Metallica / The one where Lars goes missing
22 June 2020
On 5 June 2004, 100,000 fans filled Donington Park for the annual Download Festival. Being the biggest summer music festival in England for Metal and Rock fans, the festival has attracted some of the biggest acts in history. Black Sabbath, Iron Maiden, AC/DC and many others have all graced the stage.
Words: Brandon Oberkrieser
On this night in 2004 however, it was time for the biggest Metal band in the world to headline. The previous year, Metallica had played an unannounced, surprise, mid-afternoon set on the second stage. What everybody attending Download 2004 did not expect, was a set from Metallica that would even surpass the previous year in terms of uniqueness.
While guitarist/vocalist James Hetfield, lead guitarist Kirk Hammett and bassist Robert Trujillo showed up to perform on this day, drummer Lars Ulrich was suspiciously missing.
As the story goes from those who were backstage at Download, word of his absence started spreading among bands and journalists alike. Enter the rumors and speculation. Was he fired? Did he quit? Even rumors of his death began to spread among the gossiping masses.
When it came time for the headliners to be on stage, and a full hour went by without a word, the rumors and speculation began to spread among the audience as well. Eventually however, Metallica, minus Lars Ulrich, walked out on stage.
After an apology for the delayed start, James Hetfield explained that Lars had become ill and had to be brought to a local hospital.
While there were no additional details at the time, the band wished him well and as the old saying goes, the show must go on. A few select drummers from other bands that had performed that day were called into duty, to play an abbreviated but blistering set of some of the biggest songs in their entire catalog.
To start off the set, fans were greeted by a rare Big 4 crossover, when legendary Slayer drummer Dave Lombardo joined Metallica for both ‘Battery’ and ‘The Four Horsemen’.
This was a collaboration that many Metal fans had always dreamed of and the songs were tightly performed.
Lombardo played completely in sync with the band, as if they had always been playing together.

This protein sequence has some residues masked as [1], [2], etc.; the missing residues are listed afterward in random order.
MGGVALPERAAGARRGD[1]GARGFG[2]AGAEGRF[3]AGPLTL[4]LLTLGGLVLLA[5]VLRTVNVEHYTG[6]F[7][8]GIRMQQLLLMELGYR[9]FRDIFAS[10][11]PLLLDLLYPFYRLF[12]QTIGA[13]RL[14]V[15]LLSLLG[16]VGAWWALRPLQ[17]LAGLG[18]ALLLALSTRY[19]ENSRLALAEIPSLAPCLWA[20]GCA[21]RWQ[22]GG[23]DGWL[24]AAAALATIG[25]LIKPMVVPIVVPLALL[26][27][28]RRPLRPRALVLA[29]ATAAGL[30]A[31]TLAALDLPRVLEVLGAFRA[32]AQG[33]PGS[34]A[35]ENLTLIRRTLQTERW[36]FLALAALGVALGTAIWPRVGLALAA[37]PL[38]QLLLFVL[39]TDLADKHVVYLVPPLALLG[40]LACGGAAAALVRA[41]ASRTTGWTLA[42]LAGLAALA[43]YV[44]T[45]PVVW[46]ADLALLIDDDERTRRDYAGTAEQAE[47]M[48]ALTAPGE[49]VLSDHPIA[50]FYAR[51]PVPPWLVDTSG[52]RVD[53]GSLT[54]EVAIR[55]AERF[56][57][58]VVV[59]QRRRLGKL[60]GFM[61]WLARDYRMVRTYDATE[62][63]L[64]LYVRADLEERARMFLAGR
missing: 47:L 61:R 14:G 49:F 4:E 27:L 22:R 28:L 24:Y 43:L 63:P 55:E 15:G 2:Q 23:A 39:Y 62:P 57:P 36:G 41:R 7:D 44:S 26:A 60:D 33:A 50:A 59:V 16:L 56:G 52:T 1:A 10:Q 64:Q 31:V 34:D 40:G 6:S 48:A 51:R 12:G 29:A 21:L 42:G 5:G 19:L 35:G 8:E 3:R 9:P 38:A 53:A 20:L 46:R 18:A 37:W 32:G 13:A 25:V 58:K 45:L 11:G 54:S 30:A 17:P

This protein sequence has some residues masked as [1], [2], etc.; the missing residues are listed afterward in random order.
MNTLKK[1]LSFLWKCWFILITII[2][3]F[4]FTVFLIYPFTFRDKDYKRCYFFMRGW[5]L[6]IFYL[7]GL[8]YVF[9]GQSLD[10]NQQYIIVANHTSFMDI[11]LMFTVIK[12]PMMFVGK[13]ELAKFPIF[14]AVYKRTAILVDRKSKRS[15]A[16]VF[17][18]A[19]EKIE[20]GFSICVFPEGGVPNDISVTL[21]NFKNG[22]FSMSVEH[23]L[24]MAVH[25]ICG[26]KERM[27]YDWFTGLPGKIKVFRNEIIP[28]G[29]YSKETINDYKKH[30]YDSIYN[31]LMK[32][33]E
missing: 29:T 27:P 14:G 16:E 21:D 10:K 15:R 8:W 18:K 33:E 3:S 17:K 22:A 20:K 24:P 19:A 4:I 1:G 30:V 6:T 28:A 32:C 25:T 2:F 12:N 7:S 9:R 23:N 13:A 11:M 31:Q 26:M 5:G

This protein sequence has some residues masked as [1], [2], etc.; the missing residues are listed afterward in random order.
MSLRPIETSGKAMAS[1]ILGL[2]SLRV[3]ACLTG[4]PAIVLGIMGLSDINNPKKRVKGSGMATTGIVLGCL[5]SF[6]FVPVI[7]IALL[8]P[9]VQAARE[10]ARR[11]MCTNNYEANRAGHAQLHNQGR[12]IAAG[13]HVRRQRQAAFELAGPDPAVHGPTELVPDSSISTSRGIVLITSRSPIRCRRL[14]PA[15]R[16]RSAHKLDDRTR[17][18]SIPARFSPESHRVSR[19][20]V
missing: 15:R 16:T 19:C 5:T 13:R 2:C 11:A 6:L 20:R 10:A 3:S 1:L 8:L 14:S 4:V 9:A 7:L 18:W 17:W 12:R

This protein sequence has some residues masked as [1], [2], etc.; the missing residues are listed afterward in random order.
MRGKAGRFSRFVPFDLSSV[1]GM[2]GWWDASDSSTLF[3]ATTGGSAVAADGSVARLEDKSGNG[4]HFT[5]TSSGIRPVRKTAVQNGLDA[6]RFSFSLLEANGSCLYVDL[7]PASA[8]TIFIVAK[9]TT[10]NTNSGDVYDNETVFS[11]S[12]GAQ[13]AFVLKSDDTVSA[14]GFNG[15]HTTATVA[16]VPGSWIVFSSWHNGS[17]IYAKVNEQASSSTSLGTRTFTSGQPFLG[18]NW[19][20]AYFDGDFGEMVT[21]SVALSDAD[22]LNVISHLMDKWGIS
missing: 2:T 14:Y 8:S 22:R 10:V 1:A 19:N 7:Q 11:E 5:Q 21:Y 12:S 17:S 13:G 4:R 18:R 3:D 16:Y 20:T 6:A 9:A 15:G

The only real giveaway that this was barely rehearsed were some of the transitions.
In ‘Battery’ for example, when playing live, Metallica rarely perform the bridge following the second chorus. Lombardo, who probably had only practiced along with the album prior to taking the stage was unaware of this.
In fan filmed video of the concert, you can see Robert Trujillo make his way over to make the correction and help guide him along to the next section. This was a spontaneous, fully Rock and Roll experience… one that sounded great but also could have fallen apart at any point if in less capable hands.
The rest of the night saw Slipknot drummer Joey Jordison truly rise to the occasion. With the exception of ‘Fade To Black’, which featured Lars’ drum tech Flemming Larson behind the kit, Jordison played through the rest of the songs.
‘Fade To Black’ was probably the low light of the set, as it became a bit more plodding than it normally would be with Lars playing.
While it seems to have taken Jordison a song or two to get comfortable, it was not long before he was powering through heavyweight classics such as ‘Seek and Destroy’, ‘Sad But True’ and ‘Enter Sandman’, with near perfection.
Jordison truly did a brilliant job of playing the parts as they had been recorded on the albums, but with new fills and his own brand of manic energy to let you know this was the same drum set, but a different drummer.
Within 24 hours of Download 2004 ending, Lars Ulrich revealed via video that he was well. Due to life situations and a hectic schedule, he had suffered a severe anxiety attack.
To date, this has been the only Metallica show in their almost 40 year history that Lars did not play.
This created a truly once in a lifetime experience for fans, especially for those that always asked “what if Metallica had a different drummer?”
Despite differing opinions among fans as to how much better or worse the band may sound with Lars not behind the drums, we do know for a fact that Metallica would not be the same band without him.
Thankfully, in 2020, Metallica is still going strong with Hetfield, Hammett, Trujillo and yes, Lars Ulrich.
To borrow a lyric from the classic song ‘Whiplash’, they will never stop, they will never quit, for they are Metallica.
Metallicast is a Metallica fan podcast hosted by Brandon, a lifelong Metallica fan, graduate of Berklee College Of Music and a current music educator in New York City.
With episodes ranging from topics such as Master Of Puppets to MTV Icon: Metallica, Metallicast has gained a legion of listeners called the Metallicast Militia.
Guests have included fellow fans, Metallica collectors, music journalists and artists influenced by the band.
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